A third pattern seemed to emerge around the length of the programs: a number of people ran longer programs once they had more experience. During the second year, for example, a number of family literacy providers offered programs that lasted 12 weeks or more. In some communities, programs were so popular that people did not want them to end. In one community, at the request of program participants, the family literacy provider has decided to run one family literacy event a month during the summer.


photo of a woman and two children in a library

Family literacy providers identified that funding to run community projects was critical to their success. Most agreed that having funding available immediately after completing their training was an important incentive for them to start a project. People appreciated the simple application and reporting processes, and the support that the Literacy Council’s community literacy coordinator gave them in filling out the forms. Many said that, without easy access to funding, they would definitely not be able to run programs in the future. One respondent noted that it was because funding was available to run programs that family literacy now has a higher profile in communities.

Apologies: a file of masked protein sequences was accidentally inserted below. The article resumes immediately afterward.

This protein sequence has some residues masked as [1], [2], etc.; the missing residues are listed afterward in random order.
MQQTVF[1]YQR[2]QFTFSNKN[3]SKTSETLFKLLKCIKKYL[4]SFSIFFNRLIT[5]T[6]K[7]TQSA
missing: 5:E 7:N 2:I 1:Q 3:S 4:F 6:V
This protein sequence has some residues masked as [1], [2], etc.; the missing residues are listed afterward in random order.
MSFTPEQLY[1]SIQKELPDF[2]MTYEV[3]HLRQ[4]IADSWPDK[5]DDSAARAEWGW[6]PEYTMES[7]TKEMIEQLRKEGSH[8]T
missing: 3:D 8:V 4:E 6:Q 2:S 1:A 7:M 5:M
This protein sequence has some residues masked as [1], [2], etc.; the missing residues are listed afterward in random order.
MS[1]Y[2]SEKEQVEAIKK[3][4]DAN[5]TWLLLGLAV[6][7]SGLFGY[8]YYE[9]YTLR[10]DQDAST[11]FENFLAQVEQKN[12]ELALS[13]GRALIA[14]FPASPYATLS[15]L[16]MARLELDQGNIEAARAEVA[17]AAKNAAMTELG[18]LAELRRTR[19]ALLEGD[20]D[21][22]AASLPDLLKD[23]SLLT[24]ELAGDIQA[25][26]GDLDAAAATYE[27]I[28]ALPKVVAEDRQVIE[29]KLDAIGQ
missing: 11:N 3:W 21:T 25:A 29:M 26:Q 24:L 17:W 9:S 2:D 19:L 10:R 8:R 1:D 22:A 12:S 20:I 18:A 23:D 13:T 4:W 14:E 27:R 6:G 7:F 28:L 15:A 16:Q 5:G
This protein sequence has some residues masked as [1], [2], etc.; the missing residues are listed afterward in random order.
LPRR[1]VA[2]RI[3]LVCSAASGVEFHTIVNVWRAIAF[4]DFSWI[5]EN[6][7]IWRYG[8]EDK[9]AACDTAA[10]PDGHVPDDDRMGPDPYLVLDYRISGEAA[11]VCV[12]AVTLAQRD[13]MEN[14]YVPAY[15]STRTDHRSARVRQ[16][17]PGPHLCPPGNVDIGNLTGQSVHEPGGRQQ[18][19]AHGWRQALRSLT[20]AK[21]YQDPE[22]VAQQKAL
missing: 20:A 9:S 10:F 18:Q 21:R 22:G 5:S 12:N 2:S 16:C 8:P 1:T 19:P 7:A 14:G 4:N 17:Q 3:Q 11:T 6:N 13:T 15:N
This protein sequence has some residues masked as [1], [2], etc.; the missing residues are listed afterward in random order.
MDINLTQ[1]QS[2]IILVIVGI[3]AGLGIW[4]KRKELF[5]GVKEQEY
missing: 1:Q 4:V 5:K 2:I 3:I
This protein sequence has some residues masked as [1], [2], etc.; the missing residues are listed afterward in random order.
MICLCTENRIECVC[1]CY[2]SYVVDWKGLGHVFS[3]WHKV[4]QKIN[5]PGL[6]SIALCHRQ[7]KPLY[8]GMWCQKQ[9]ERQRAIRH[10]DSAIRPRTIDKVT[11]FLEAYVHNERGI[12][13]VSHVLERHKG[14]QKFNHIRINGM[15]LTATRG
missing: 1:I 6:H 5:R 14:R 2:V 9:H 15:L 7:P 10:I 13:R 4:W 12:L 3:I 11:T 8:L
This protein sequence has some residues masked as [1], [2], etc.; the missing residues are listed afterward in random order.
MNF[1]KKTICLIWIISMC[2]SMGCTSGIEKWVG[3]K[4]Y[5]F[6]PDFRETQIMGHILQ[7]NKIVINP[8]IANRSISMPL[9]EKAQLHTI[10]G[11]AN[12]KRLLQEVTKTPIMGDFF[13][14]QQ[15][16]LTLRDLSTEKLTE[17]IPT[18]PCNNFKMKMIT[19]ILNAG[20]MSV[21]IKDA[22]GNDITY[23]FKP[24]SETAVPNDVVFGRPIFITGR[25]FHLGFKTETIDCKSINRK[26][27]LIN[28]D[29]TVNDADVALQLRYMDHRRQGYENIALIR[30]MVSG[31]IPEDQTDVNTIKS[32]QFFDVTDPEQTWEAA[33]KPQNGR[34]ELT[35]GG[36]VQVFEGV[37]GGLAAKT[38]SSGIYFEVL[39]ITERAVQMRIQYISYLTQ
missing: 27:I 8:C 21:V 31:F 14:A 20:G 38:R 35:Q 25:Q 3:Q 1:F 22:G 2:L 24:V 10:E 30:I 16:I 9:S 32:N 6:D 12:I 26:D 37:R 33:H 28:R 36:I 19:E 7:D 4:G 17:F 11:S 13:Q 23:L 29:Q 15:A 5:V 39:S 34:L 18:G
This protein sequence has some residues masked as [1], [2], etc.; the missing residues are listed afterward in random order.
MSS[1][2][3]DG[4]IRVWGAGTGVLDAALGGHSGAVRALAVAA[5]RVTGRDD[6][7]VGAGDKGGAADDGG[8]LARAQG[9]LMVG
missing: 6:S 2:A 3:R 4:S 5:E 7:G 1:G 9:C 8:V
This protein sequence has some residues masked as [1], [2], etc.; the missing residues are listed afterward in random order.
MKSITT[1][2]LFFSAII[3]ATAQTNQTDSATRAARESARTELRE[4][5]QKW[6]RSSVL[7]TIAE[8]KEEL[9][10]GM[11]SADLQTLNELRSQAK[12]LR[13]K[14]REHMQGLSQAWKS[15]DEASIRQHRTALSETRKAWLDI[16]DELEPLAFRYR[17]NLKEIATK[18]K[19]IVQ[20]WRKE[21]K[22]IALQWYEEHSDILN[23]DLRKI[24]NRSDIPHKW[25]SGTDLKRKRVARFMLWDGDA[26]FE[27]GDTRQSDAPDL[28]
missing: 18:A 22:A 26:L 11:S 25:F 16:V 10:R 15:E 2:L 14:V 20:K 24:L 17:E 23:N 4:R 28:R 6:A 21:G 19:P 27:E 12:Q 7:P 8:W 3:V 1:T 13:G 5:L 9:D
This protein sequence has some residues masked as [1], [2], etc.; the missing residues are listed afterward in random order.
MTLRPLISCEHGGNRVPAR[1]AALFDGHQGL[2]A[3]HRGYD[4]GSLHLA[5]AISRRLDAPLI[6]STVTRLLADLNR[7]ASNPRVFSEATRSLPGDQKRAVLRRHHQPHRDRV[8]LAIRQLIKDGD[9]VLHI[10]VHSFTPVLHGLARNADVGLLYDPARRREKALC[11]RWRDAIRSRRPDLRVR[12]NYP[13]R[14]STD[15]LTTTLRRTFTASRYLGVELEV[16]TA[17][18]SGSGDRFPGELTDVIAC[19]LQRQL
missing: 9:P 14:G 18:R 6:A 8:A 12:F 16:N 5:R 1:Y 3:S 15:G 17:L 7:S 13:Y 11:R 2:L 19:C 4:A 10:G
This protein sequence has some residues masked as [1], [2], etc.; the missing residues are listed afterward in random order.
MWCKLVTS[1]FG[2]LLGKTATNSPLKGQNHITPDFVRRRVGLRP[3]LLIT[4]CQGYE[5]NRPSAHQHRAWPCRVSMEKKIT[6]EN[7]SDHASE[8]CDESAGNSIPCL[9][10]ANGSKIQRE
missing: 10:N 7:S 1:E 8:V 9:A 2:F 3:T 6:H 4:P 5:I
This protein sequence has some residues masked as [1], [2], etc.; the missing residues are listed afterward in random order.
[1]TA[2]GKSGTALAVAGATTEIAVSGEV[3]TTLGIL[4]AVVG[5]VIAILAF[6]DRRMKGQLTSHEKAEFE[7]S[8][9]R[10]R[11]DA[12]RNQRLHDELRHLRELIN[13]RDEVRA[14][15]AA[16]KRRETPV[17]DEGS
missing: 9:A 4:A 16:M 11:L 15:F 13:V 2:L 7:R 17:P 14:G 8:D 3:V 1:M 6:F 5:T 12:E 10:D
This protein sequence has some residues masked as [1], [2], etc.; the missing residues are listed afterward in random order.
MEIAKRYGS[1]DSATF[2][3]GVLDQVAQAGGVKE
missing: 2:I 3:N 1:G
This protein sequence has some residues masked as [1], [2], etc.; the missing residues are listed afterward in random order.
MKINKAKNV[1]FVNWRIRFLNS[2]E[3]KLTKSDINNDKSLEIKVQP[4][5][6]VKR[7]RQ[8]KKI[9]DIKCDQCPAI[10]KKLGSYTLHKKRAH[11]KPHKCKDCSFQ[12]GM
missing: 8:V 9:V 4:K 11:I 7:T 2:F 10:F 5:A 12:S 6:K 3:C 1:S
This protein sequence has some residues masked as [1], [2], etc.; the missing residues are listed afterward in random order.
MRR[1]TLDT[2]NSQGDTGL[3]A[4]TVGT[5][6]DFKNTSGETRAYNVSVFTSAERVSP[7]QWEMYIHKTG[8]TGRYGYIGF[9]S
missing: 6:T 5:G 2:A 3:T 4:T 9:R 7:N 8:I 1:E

A number of people indicated that they would like to see the funding for family literacy projects increased: some felt that the limited funding restricted what they could do. One person said, “Funders have to realize that literacy is expensive.”